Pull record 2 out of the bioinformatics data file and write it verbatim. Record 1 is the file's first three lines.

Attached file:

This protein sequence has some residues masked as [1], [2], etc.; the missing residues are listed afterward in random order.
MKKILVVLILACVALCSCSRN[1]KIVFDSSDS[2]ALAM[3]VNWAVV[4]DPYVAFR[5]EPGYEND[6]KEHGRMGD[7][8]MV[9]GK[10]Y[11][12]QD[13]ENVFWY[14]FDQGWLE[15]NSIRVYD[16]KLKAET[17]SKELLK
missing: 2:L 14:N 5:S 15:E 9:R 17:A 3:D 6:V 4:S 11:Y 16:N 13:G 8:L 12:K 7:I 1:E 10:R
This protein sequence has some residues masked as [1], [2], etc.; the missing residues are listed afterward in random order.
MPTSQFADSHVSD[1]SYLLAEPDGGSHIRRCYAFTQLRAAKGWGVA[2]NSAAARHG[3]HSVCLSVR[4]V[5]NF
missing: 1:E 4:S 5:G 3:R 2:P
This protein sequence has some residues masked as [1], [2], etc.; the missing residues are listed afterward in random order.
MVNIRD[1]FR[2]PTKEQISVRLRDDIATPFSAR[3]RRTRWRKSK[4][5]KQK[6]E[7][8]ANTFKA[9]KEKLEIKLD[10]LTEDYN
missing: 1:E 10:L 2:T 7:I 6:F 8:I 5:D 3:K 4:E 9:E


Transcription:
This protein sequence has some residues masked as [1], [2], etc.; the missing residues are listed afterward in random order.
MPTSQFADSHVSD[1]SYLLAEPDGGSHIRRCYAFTQLRAAKGWGVA[2]NSAAARHG[3]HSVCLSVR[4]V[5]NF
missing: 1:E 4:S 5:G 3:R 2:P